Serotonin enhances CGRP release from female human trigeminal nociceptors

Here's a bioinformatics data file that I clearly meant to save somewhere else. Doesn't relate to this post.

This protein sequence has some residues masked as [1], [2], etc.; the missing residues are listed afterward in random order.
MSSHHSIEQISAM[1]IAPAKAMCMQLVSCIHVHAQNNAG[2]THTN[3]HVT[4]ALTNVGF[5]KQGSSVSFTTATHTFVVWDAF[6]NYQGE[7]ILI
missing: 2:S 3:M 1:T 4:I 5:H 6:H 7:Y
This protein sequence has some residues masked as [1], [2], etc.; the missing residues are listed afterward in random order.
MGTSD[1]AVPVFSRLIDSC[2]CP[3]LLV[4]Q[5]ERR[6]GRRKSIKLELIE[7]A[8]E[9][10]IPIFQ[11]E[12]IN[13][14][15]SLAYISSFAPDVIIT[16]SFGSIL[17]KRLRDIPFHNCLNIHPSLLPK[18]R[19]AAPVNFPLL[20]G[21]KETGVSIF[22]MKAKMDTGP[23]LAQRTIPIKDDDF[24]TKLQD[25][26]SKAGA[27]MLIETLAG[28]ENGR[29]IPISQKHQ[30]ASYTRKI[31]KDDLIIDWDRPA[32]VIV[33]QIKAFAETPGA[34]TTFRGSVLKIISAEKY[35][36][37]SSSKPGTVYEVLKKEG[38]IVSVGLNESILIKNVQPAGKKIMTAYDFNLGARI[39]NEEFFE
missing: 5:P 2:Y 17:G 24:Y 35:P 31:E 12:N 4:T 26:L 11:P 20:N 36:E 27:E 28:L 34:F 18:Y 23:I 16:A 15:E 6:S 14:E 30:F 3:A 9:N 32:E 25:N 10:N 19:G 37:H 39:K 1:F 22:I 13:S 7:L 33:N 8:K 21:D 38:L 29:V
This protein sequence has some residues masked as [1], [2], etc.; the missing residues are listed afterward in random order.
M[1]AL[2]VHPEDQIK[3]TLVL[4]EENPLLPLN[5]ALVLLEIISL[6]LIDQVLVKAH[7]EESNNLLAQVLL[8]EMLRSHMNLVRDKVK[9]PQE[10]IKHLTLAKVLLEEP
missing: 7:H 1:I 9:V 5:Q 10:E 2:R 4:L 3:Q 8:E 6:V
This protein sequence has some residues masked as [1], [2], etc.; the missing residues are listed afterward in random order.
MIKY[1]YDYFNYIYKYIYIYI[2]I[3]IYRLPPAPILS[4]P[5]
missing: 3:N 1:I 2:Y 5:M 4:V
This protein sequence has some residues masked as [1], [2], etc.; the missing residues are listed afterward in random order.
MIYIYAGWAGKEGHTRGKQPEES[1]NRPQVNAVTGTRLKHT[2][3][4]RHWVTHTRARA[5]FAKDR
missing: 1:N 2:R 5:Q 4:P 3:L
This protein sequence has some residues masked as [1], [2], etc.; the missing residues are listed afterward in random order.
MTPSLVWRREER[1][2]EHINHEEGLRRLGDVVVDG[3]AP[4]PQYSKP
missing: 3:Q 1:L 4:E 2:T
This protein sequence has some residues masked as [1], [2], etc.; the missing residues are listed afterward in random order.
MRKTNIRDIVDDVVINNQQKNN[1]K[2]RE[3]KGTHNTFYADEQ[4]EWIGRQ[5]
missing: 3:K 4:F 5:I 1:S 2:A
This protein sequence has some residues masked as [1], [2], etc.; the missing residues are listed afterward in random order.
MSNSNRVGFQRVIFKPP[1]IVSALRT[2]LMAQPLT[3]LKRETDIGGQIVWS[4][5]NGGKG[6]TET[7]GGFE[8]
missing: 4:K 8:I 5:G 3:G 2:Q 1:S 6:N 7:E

Migraine, a pain disorder mediated by the trigeminal system, is often treatment resistant and more prevalent in women. The neurotransmitter serotonin (5HT) has been implicated in many trigeminal pain states and therapeutics targeting the 5HT system are successful in treating migraine. Trigeminal pain is often evoked by the transient receptor potential V1 channel (TRPV1), which is expressed by nociceptive trigeminal neurons and induces release of proinflammatory calcitonin gene-related peptide (CGRP). While 5HT attenuates central nociceptive processing, it is pronociceptive in the periphery. In our preclinical models, 5HT evokes thermal hyperalgesia and enhances CGRP release from trigeminal nociceptors. Whether this effect is similar in humans is unknown as no study has evaluated the pharmacology of 5HT on human nociceptors. As dental pulp is densely innervated by trigeminal nociceptors, routine tooth extractions offer a unique opportunity to examine whether 5HT enhances CGRP release from human nociceptors. Pulpal tissue was collected from extracted molar teeth from male and female patients between the ages of 14 and 35 visiting the UT Health Science Center. Following an in vitro superfusion protocol, tissue was washed in buffered saline and basal release samples were collected. Tissue was then treated with saline (n=35) or 100 μM 5HT (n=36) followed by the TRPV1 agonist capsaicin (1 μM) and CGRP release was measured by human CGRP enzyme immunoassay. Additional samples were collected to examine anatomical 5HT receptor expression. We report that 5HT induced a significant increase in CGRP release compared to vehicle controls. In addition, we found that 5HT-induced CGRP release was limited to female trigeminal nociceptors, while there was no significant effect of 5HT in males. These results indicate that 5HT enhances CGRP release from female but not male human trigeminal nociceptors and may provide a mechanistic basis for prevalence of trigeminal pain disorders, such as migraine, in women.